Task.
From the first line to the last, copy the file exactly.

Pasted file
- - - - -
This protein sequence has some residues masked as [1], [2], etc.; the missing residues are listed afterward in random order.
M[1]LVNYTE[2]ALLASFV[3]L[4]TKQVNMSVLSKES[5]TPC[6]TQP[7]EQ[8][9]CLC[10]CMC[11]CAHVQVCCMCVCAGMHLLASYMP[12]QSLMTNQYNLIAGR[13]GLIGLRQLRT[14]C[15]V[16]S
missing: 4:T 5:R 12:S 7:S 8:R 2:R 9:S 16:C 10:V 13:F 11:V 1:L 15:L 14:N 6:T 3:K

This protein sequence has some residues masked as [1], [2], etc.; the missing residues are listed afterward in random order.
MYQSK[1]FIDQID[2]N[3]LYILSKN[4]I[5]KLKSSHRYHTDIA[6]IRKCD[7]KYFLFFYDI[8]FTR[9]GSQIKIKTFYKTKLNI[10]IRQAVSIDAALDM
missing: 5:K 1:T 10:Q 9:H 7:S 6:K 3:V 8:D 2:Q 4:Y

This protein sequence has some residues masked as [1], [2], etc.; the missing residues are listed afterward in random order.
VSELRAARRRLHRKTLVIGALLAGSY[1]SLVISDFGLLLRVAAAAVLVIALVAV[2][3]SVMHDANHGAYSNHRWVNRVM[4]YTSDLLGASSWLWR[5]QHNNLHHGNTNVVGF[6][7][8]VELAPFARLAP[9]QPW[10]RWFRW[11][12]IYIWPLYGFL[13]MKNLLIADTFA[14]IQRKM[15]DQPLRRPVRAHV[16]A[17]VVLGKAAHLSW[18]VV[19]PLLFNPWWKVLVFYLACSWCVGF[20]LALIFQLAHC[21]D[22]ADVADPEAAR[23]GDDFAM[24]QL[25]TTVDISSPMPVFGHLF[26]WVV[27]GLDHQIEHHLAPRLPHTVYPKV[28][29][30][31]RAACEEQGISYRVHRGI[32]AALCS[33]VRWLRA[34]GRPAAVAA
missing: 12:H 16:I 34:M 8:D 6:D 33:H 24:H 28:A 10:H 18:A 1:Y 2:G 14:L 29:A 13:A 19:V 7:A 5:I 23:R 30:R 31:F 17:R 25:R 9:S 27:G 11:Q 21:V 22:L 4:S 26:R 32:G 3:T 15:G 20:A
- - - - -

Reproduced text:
This protein sequence has some residues masked as [1], [2], etc.; the missing residues are listed afterward in random order.
M[1]LVNYTE[2]ALLASFV[3]L[4]TKQVNMSVLSKES[5]TPC[6]TQP[7]EQ[8][9]CLC[10]CMC[11]CAHVQVCCMCVCAGMHLLASYMP[12]QSLMTNQYNLIAGR[13]GLIGLRQLRT[14]C[15]V[16]S
missing: 4:T 5:R 12:S 7:S 8:R 2:R 9:S 16:C 10:V 13:F 11:V 1:L 15:L 14:N 6:T 3:K

This protein sequence has some residues masked as [1], [2], etc.; the missing residues are listed afterward in random order.
MYQSK[1]FIDQID[2]N[3]LYILSKN[4]I[5]KLKSSHRYHTDIA[6]IRKCD[7]KYFLFFYDI[8]FTR[9]GSQIKIKTFYKTKLNI[10]IRQAVSIDAALDM
missing: 5:K 1:T 10:Q 9:H 7:S 6:K 3:V 8:D 2:Q 4:Y

This protein sequence has some residues masked as [1], [2], etc.; the missing residues are listed afterward in random order.
VSELRAARRRLHRKTLVIGALLAGSY[1]SLVISDFGLLLRVAAAAVLVIALVAV[2][3]SVMHDANHGAYSNHRWVNRVM[4]YTSDLLGASSWLWR[5]QHNNLHHGNTNVVGF[6][7][8]VELAPFARLAP[9]QPW[10]RWFRW[11][12]IYIWPLYGFL[13]MKNLLIADTFA[14]IQRKM[15]DQPLRRPVRAHV[16]A[17]VVLGKAAHLSW[18]VV[19]PLLFNPWWKVLVFYLACSWCVGF[20]LALIFQLAHC[21]D[22]ADVADPEAAR[23]GDDFAM[24]QL[25]TTVDISSPMPVFGHLF[26]WVV[27]GLDHQIEHHLAPRLPHTVYPKV[28][29][30][31]RAACEEQGISYRVHRGI[32]AALCS[33]VRWLRA[34]GRPAAVAA
missing: 12:H 16:I 34:M 8:D 6:D 33:H 24:H 28:A 10:H 18:A 1:Y 2:G 14:L 29:A 13:A 19:V 7:A 5:I 23:R 30:R 31:F 17:R 25:R 9:S 27:G 11:Q 21:V 22:L 4:S 26:R 32:G 3:T 15:G 20:A